National Parks Hike Entry Fees


If you have plans to visit a national park this summer, be prepared to pay a higher entry fee. 

Many national parks are raising visitor fees this summer. The National Park Service says that 106 of the 128 parks that already charge an entry fee are raising them now or planning to do so in the coming year. In some cases rates have doubled and even tripled.

The fee for motorcycling into Joshua True National Park went up from $5 to $20. At Utah’s Bryce and Zion National Parks the fees increased from $25 to $30 this year. The list includes many of the most-visited parks such as Yellowstone, Yosemite, and the Grand Canyon, as well as some monuments and historic sites.

Park Service spokesperson Kathy Kupper says the money will be used to enhance visitor services and for projects like “building a trail, a picnic area, or an education center,” according to the Washington Post.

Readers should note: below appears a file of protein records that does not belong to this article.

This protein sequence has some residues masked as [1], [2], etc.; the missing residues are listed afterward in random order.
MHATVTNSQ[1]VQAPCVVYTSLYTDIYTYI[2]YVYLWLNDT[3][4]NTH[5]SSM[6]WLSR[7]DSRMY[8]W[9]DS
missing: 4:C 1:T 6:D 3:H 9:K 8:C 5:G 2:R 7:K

Wildlife officials say the increases are necessary to help fund a backlog of projects that have been delayed for years as Congressional budget cuts have eroded operating and capital improvement money.

More than half of all paved roads in the national park system are designated as in fair to poor condition, several dozen bridges need costly repairs, and some 6,700 miles of hiking trails also need major repair or improvement.

Fees at national parks have not changed since 2008, and the service stresses that 80% of the fees collected stay at the individual park. The new increases are not to be used for daily operations such as ranger salaries.

Despite the increases to the day passes, entry fees for annual passes to all national parks will remain at $80. There is also free park admission for active duty military members and the disabled. People aged 62 and older can purchase a $10 lifetime pass, and most parks also offer fee-free days.

Photo credit: Flickr Creative Commons